My DAC only handles 44, 48 and 96 natively (and for some reason its 48 conversion seems subpar).

Whereas in iZotope I only used integer resampling (2x 4x 8x), in SoX I can't hear the difference between integer or not, so I resample everything to 96 (I figure, why lose information when it's just as easy not to). Thus 48, 88, 176, 192, 352, 384 is resampled to 96. The bulk of my files, 96 & 44, is fed bit-perfect to the DAC.

 

Foobar's DSP Manager

So I put two SoX mod2 components (let's call them A and B) in Foobar's DSP manager. The order doesn't matter. Resampler A handles 88 & 48 files (upsampling to 96), Resampler B handles 176 & 192 files (downsampling to 96). Like so:

 

(A) Resampler (SoX) mod2

Target samplerate: 96000 Hz

Resample ONLY frequencies: 88200;48000 (these days I'm experimenting on upsampling 44100 as well)

Quality: Best

Passband 95%

Aliasing/imaging: YES (checked)

Phase 50% (linear)

 

(B) Resampler (SoX) mod2

Target samplerate: 96000 Hz

Resample ONLY frequencies: 384000;192000;352800;176400

Quality: Best

Passband 95%

Aliasing/imaging: NO

Phase 0% (minimum)

 

about other DSP order: I use "Skip Silence", first one in the list (because, why process in SoX parts of a file that won't be played? so let's exclude silences first of all). The fourth and last one, after the two SoX mod2, is "Convert mono to stereo" (I suppose it's simply doubling the existing track over two channels instead of one, so why process twice the same track in SoX, if that can be avoided?)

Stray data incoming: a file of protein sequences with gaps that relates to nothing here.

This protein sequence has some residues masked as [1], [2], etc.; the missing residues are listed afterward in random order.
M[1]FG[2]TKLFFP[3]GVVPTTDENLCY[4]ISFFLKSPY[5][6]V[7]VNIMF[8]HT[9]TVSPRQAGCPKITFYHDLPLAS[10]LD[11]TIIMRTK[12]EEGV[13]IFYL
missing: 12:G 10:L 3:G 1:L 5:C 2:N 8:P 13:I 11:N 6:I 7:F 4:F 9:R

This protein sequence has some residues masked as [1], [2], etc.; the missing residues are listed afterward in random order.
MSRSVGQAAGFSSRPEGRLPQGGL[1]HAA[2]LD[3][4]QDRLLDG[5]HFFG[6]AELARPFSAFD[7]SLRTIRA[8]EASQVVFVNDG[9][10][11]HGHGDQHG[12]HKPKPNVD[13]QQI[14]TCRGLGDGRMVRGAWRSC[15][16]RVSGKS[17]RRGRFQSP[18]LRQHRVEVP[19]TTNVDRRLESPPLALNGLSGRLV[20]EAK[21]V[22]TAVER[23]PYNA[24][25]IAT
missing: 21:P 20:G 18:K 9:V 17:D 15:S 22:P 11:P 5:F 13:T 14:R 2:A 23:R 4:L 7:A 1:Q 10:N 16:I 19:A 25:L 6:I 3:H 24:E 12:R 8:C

Remarks about these settings

I honestly suspect that my B-downsampling is not "transparent" or "the best", from a lab/mathematical perspective, but I'll tell you what: besides the fact that downsampling like so usually sounds better to my ears, I seriously think that, combined with the WASAPI passthrough, minimum phase is "how my DAC likes its food". I just don't know how to say that. Maybe it yields less jitter, maybe it's just my tastes, maybe it suits my speakers better (old JBL full-range column-shaped louspeakers, the aging twitters have a tendency to hiss unforgivingly with many masters)... I don't know. Comparatively, downsampling in linear phase seems a bit muffled, a bit too pretty yet dusty, somewhat unrealistically perfect and dull. It's like these mid-range CD players from the early 90's. Or a photograph from that time. I'm pretty convinced it's actually more transparent mathematically, though, but probably outside the human range. I don't know. All I know is, the lower the phase I can get away with, the better my particular audio chain seems to perform. Regardless of the OS/player/resampler.

 

Aliasing is a different beast.

 

When upsampling, I generally find that aliasing makes for a much better "presentation", clearer soundstage. Aliasing shines when it's all about creating stuff out of thin air (literally).

 

However, generally when downsampling on my system (remember, with minimum phase), I often see aliasing as a necessary evil. Basically, in my subjective experience, and with many, many exceptions to these general impressions: